Dickens was a fashionable writer, and from what we know he was also a very fashionable person, but the use of the colour yellow in his works differs surprisingly from the fashion of his times. He hardly uses canary yellow for his materials, and he abstains from the use of yellow as an indication of brightness and symbol of optimism and hope, too. Yellow in Dickens is not a gay or illuminating colour, and it seems that Dickens creates his own logic of colours, in which he uses yellow predominantly not as a primary colour but as a tinge, a discolouring of that which was formerly white, or conceived of as white. This does not mean, however, that the use of the colour in his works is not heavily invested with symbolism—quite the opposite. Dickens uses his own colour code, and yellow signifies both the literal and metaphorical imprisonment in and of old age.


"I Wish I Were a Tree": George Herbert and the Metamorphoses of Devotion

Debra K. Rienstra, Connotations, Vol. 32: 145-164.


This article considers Herbert’s engagement with Ovid’s Metamorphoses in order to explain the speaker’s wish to turn into a tree in “Affliction (I)” and “Employment (II)”. I argue that, though Ovid’s presence in “The Church” is muted, it does irrupt especially at key moments of devotional crisis. Herbert “resorts” to Ovidian strategies as a subtle form of protest when the God of his poems seems most to resemble the gods in Metamorphoses. Further, viewing these moments through an Ovidian lens helps reveal an underlying aesthetic of transformation in the sequence and an emphasis on figuration as a devotional tool. From this point of view, the sequence as a whole becomes a kind of slow-motion metamorphosis in which the speaker—not unlike in Ovidian myth—undergoes a transformative fragmentation. For Herbert, paradoxically, this fragmentation, in which human subjectivity appears momentarily lost, enables the speaker to reach a deeper state of communion with God.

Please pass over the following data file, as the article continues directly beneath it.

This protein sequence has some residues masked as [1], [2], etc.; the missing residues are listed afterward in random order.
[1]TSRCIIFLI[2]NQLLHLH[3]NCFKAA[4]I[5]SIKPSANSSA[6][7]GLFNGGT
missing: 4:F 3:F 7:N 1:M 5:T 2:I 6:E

A Particular Trust: George Herbert and Epicureanism

Katherine Calloway, Connotations, Vol. 32: 114-144.


This article explores George Herbert’s engagement with Epicureanism, and Lucretius in particular, with Donne and Bacon serving as important intermediaries. While differing on questions about divine care for the world and eternal resurrection, Lucretius and Herbert both use poetry to shape readers’ views about these metaphysical questions. In his Latin and English poetry, Herbert challenges Epicurean ideas about death and securitas, but he also begins to develop a Christian theology of nature that can accommodate Epicurean atomism, which sets him apart from an Aristotelian mainstream and makes way for the physico-theology of later decades.


Shakespeare's Julius Caesar and the (Re-)Invention of Tragedy: A Response to Angelika Zirker and Susanne Riecker

Thomas Kullmann, Connotations, Vol. 32: 100-113.